‘We were beholden to one client which was a big issue for me and the company, but dad was 60 then, he didn’t want any more business. He was happy to just do business with them and a couple other small contracts , but I saw a big problem with that as far as winning new business and being able to feed the installers every day without Whitbread putting the brakes on which did happen from time to time.

‘Fortunately - touch wood - we’ve won some big contracts since then, and to work directly with companies such as Whitbread who own Premier Inn, Brewers fayre, Beefeater, Table Table,  Hub by Premier Inn , Bar+Block  & Costa Coffee  & then big brands like BMI Healthcare , HCA Healthcare , Travelodge & Busy Bees is something I’m really proud of.’

The broadening of Falcon’s clientele has effected a shift in what products the installers deal with on a daily basis.

‘We used to fit 80% carpet, 5 years ago, but that dynamic has changed now and we install roughly 40% carpet, 60% vinyl. We’re doing a lot more vinyl than we used to and LVT as well.’

Currently Falcon operates nationwide, installing flooring for a host of well-known clients, although the business is still run from a single headquarters. Charles believes this works to the company’s advantage.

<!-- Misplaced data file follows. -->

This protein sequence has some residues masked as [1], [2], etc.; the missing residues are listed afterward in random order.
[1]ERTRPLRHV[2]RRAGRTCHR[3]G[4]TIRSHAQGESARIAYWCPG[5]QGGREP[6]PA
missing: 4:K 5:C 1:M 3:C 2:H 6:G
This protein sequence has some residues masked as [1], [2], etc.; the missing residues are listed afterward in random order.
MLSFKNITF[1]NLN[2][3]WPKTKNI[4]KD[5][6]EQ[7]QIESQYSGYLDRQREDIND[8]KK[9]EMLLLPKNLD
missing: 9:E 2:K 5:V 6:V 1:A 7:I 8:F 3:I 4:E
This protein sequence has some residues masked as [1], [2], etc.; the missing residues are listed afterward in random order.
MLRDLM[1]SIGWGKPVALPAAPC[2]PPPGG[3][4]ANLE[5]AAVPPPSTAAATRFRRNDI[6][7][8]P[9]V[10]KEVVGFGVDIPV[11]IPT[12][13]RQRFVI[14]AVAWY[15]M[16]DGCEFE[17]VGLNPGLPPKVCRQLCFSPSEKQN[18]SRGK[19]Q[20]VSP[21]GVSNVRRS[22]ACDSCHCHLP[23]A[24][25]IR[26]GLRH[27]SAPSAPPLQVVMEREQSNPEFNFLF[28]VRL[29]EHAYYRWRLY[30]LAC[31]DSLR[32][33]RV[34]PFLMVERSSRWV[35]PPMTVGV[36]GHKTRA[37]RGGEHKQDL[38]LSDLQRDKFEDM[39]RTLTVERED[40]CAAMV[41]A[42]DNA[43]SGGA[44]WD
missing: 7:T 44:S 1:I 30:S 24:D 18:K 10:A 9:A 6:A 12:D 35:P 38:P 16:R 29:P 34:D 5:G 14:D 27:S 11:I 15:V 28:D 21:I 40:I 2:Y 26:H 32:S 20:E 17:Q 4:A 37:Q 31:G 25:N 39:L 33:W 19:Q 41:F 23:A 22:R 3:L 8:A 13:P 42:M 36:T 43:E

‘We have storage in Scotland and in London as well but it’s quite easy to operate in the midlands. I find operating from one large hub a lot easier than operating from numerous. We talked about opening new premises, one in Scotland, one in Manchester, one down the South but I think I’d find myself more in the car floating between the branches.

‘Granted we could maybe make a better margin because we wouldn’t have the travel involved if we were operating from separate sites but my job would become a lot more complicated as far as running around the country just checking that everyone’s okay. Also the staff’s communication could breakdown between them branches & affect our service & relationship’s with the clients.